Sukhminder Jit Singh Bajwa, Ashish Kulshrestha, Sukhwinder Kaur Bajwa.
Labour analgesia in pre-eclampsia: the current perspectives.
Anesth Pain Intens Care Jan ;18(4):419-23.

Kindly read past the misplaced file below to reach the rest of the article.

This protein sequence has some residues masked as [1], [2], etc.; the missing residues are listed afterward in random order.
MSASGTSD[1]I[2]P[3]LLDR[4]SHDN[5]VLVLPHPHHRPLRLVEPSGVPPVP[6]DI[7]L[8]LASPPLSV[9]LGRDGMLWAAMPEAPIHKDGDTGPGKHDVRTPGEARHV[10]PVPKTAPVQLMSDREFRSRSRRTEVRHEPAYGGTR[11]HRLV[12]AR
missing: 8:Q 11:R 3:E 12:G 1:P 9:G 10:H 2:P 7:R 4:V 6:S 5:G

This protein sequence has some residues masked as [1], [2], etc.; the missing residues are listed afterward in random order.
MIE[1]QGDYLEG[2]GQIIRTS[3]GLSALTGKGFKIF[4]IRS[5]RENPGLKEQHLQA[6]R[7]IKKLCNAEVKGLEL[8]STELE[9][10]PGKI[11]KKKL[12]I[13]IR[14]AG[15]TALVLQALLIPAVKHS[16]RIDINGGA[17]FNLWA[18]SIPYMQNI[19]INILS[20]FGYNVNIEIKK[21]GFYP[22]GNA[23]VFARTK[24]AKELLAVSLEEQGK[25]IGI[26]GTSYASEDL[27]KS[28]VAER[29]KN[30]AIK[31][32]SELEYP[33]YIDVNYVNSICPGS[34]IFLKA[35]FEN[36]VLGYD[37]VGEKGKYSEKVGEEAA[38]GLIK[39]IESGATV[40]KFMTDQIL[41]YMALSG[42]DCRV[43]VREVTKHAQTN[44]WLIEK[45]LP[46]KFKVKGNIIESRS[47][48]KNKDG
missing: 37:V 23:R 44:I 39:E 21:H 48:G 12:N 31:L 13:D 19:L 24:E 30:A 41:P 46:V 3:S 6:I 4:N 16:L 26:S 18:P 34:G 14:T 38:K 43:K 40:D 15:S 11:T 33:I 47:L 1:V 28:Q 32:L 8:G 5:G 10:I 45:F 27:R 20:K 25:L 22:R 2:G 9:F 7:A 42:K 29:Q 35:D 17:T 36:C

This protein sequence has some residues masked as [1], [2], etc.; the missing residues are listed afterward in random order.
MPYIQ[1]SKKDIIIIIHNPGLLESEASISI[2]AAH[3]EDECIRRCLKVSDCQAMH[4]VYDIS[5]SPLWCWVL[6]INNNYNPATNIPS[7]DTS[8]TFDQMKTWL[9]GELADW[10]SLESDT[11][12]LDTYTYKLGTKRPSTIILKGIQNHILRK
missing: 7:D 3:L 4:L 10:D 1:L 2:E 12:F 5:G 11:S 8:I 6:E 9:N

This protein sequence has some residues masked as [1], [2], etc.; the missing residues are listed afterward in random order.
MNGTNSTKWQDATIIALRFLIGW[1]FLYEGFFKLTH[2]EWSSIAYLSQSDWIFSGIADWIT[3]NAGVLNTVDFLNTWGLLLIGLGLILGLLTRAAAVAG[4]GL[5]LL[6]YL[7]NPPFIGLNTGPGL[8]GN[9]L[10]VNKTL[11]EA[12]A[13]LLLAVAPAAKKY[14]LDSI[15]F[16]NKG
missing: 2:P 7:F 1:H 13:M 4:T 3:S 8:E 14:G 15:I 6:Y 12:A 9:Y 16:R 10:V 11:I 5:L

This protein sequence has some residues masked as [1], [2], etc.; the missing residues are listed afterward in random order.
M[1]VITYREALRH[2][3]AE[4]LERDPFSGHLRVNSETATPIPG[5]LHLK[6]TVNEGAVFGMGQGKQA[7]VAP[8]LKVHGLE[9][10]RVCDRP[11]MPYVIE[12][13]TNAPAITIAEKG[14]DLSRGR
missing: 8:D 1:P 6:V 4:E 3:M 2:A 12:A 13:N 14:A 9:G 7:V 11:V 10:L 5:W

Pre-eclampsia is a disease of pregnancy involving various systems with associated high blood pressure and other changes. The pathophysiology of this disease is not well known but the main pathological change is vasoconstriction in the vascular bed of the parturient with abnormalities in the uteroplacental circulation. A multi-disciplinary approach is essential for proper management of this disease. The provision of analgesia during labor significantly reduces the stress response and thus is helpful in reducing the elevated blood pressure and also exerts beneficial effects on uteroplacental perfusion. The neuraxial analgesia technique is considered to be the gold standard and has been found to be effective and safe in pre-eclamptic parturients. The use of lower concentrations of local anesthetic drugs in combination with opioids results in less motor blockade, lesser dose of drugs and lesser incidence of significant side-effects. The patient-controlled epidural analgesia technique is very beneficial with excellent maternal satisfaction. The concern of coagulation abnormalities associated with pre-eclampsia should be kept in mind with the institution of neuraxial techniques with careful monitoring of neurological status. The reduction in stress response with consequent reduction in blood pressure in pre-eclamptic parturient is highly desirable irrespective of the technique of analgesia used.
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